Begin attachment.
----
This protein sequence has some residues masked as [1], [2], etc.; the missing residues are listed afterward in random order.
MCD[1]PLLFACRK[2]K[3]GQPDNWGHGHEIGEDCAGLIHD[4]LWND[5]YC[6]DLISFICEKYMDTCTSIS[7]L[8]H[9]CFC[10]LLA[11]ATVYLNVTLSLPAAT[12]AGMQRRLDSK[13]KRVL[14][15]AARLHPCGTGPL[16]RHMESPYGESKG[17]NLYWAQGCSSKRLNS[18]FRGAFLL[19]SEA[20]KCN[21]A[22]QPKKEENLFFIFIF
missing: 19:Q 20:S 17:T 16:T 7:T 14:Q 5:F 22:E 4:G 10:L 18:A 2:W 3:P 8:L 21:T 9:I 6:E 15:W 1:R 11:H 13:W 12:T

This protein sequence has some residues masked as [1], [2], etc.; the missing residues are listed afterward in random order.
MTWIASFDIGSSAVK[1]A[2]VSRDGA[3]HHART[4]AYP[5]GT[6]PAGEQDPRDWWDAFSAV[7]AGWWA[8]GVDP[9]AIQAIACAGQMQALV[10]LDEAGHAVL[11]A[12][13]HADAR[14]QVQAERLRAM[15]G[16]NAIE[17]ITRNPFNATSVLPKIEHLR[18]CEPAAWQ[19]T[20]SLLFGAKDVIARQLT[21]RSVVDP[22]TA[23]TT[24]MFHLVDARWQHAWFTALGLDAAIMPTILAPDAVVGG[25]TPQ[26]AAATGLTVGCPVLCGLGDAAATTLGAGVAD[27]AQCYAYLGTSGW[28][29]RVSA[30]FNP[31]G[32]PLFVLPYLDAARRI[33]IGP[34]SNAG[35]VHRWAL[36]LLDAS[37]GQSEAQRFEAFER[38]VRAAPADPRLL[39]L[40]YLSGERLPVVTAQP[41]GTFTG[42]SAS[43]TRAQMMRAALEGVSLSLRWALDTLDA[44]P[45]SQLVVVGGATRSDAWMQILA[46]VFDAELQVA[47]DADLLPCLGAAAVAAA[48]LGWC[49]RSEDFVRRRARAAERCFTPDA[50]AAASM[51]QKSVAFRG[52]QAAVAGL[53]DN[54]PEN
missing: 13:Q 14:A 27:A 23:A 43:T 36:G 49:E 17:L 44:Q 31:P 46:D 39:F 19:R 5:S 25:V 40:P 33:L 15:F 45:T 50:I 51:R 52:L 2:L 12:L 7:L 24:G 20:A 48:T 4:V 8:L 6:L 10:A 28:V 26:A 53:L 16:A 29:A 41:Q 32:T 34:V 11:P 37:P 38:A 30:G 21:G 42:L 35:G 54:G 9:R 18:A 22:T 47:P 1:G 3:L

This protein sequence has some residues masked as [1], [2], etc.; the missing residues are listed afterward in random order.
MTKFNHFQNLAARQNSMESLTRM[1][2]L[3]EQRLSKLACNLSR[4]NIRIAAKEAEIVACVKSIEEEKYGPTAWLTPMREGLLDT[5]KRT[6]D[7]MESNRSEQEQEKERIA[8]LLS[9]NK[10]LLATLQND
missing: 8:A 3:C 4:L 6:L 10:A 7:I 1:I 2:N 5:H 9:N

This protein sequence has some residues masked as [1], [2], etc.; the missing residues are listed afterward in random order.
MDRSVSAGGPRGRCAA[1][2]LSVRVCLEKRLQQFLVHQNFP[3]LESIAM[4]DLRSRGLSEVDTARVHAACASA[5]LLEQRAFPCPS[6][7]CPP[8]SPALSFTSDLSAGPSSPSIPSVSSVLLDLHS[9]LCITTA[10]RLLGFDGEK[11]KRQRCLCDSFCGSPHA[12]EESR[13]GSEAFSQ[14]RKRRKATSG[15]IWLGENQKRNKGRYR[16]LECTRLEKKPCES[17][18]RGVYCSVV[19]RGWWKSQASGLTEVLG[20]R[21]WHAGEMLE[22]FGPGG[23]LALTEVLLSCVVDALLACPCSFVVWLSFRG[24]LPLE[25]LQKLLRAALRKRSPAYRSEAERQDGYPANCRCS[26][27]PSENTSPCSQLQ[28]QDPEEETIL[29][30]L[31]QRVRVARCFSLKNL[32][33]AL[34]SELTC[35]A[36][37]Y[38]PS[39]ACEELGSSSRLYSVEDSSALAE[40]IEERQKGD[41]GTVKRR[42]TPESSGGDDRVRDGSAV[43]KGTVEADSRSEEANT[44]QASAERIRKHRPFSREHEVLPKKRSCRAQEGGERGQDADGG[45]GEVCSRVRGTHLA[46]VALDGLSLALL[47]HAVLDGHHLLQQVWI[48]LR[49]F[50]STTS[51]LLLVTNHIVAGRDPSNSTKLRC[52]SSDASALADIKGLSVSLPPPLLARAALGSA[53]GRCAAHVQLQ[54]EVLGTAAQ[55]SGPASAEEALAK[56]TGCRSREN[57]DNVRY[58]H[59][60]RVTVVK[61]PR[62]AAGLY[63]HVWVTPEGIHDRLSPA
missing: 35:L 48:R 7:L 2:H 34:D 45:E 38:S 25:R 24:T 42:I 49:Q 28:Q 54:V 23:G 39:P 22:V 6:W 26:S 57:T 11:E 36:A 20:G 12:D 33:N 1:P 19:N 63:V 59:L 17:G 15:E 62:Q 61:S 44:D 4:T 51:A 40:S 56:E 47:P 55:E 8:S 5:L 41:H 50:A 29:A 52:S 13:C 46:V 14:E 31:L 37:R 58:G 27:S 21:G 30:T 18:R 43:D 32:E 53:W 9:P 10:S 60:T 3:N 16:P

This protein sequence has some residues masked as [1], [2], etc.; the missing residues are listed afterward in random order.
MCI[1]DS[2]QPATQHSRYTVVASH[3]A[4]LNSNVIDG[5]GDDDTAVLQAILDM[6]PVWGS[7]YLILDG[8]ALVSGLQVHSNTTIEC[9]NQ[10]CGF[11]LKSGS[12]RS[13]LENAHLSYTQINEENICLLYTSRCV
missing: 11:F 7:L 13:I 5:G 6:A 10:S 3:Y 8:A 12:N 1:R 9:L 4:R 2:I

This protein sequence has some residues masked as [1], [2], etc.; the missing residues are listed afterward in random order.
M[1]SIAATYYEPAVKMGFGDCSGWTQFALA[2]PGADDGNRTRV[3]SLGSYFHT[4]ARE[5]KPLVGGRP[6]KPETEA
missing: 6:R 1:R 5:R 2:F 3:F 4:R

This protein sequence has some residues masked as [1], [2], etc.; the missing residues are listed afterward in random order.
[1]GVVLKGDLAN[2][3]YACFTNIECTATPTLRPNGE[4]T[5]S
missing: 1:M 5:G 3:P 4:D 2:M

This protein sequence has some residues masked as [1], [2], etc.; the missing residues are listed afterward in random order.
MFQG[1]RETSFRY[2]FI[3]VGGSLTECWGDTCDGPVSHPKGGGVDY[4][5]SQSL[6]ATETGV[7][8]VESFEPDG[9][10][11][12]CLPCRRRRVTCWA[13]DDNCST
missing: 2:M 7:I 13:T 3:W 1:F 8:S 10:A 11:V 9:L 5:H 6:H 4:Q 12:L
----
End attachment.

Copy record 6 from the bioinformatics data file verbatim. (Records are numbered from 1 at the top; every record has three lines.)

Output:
This protein sequence has some residues masked as [1], [2], etc.; the missing residues are listed afterward in random order.
M[1]SIAATYYEPAVKMGFGDCSGWTQFALA[2]PGADDGNRTRV[3]SLGSYFHT[4]ARE[5]KPLVGGRP[6]KPETEA
missing: 6:R 1:R 5:R 2:F 3:F 4:R